New York -- Hillary Clinton unveiled a $10 billion plan to combat drug and alcohol addiction Wednesday, following up on a campaign promise she didn't expect to make.
"On my first trip to New Hampshire this spring, a retired doctor spoke up," Clinton wrote in an op-ed published Tuesday night in the New Hampshire Union Leader . "He said his biggest worry was the rising tide of heroin addiction in the state, following a wave of prescription drug abuse. To be candid, I didn't expect what came next. In state after state, this issue came up again and again."
Clinton's plan sets five goals focused on prevention, treatment and recovery, and encourages developing programming to educate young people earlier, increasing investment in rehabilitation centers and better access to training for first responders using nalaxone and professionals who write prescriptions.
"It's time we recognize that there are gaps in our health care system that allow too many to go without care -- and invest in treatment," Clinton wrote. "It's time we recognize that our state and federal prisons...are no substitute for proper treatment and reform our criminal justice system."
The final component of Clinton's initiative tackles a different force in the fight against addiction: the "era of mass incarceration." The policy that Clinton has laid out seeks to end prison time for "petty drug offenses," and prioritize treatment over sentencing for low-level, nonviolent drug offenses.
Clinton has given issues of mental health and addiction noticeable priority in her campaign for the Democratic presidential nomination . When it quickly became a regular point of conversation on the campaign trail, Clinton directed her staff to reach out to experts and leaders in the recovery community for more information and advice that would eventually shape her policy. Last month in Keene, New Hampshire, Clinton participated in a roundtable with elected officials and advocates to discuss substance abuse and, in particular, opiate addiction.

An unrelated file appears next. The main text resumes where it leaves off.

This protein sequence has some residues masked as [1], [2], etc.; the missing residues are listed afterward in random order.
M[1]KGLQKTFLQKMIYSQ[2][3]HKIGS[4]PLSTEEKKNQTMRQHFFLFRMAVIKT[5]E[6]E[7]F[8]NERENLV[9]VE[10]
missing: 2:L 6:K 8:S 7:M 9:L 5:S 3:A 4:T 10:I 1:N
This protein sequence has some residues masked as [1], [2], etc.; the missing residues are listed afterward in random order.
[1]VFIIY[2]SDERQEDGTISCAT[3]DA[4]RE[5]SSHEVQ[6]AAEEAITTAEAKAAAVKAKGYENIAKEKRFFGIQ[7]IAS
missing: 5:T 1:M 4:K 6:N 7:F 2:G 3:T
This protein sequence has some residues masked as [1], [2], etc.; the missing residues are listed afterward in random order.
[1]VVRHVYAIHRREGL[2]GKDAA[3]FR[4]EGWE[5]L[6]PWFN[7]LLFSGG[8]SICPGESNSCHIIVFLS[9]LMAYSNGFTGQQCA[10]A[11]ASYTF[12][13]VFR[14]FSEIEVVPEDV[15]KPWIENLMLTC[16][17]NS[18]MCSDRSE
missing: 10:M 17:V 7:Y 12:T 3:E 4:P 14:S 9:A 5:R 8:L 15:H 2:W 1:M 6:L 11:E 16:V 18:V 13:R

On Wednesday, two of Clinton's senior policy advisors, Maya Harris and Sara Solow, hosted a question and answer session on Clinton's Facebook page, where the campaign also posted a testimonial from a woman in Dubuque, Iowa whose sister faces addiction.
When asked how Clinton would prevent addicts who serve time in prison from relapsing after their release, Harris and Solow emphasized that Clinton is also advocating for closer coordination between prisons and the public health system to provide better care for inmates who suffer from issues of substance abuse.
Clinton's plan sets aside $7.5 billion in a substantial new fund to support states that design and commit to comprehensive plans to meet Clinton's goals which, according to an advisor, will rely heavily on states' willingness to develop plans that fit their unique needs. Eligible states can receive four dollars of federal money for every dollar they contribute to programs in their respective states, according to the plan which also lays out a myriad of specific measures states can take to serve their populations.
At a federal level, Clinton has proposed expanding the Substance Abuse Prevention and Treatment Block Grant by 15 percent over 10 years in order to increase inpatient and outpatient care options. She would also call for a federal reevaluation of payment, insurance and reimbursement practices for care and direct the U.S. Attorney General to issue guidance to state counterparts on putting rehabilitation ahead of jail time for low-level drug offenders. The money that the criminal justice system would save through reducing the level of incarceration would partially fund Clinton's initiative, according to the plan.
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